Divine Comedy-I: Inferno

A Disunited Society: The Disturbing Depiction of Muhammad in the Divine Comedy College

In 1312, Dante Alighieri wrote a treatise called De Monarchia, in which he expressed his belief that society would operate best under a single authority - that is, a secular monarch. Dante, in his characteristic rabble-rousing way, argued that peace should be mankind's primary goal, and the only way to attain such a lofty goal is through unity. Two cantos of the poet's Divine Comedy illustrate well his feelings regarding the need for unity and the danger of those who pose a threat to it. The first, canto 28 of Inferno, depicts historical characters like Prophet Muhammad who caused disunity, either religiously, politically or at a more personal level, such as among family members. Through both this canto and another in Paradiso - one that describes the way disunity wrecked Florence - Dante expresses his disdain for those who sow discord among populations.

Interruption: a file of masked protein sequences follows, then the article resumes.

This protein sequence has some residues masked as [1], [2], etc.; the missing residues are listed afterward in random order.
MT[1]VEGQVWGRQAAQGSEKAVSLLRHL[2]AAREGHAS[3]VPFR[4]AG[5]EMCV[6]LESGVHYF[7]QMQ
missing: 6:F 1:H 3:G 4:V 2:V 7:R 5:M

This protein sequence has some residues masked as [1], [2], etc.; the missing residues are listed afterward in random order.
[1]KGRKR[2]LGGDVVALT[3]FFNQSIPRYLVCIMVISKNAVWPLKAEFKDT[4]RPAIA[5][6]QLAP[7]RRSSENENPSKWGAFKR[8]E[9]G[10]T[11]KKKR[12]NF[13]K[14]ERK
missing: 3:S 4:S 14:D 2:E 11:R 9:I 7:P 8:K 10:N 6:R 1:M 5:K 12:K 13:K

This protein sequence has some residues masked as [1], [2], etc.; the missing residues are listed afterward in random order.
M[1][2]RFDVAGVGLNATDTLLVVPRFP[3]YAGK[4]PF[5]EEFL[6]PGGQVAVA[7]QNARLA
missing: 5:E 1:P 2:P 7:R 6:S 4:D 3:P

Both cantos raise several important questions about Dante and the Divine Comedy. Is Dante's real issue the discord itself, or the people who sow it? Is the way he depicts those who threaten unity indicative of his own racist, xenophobic and prejudiced values, or do they represent larger beliefs of medieval European society? Is Dante's understanding of Muhammad really as harsh...

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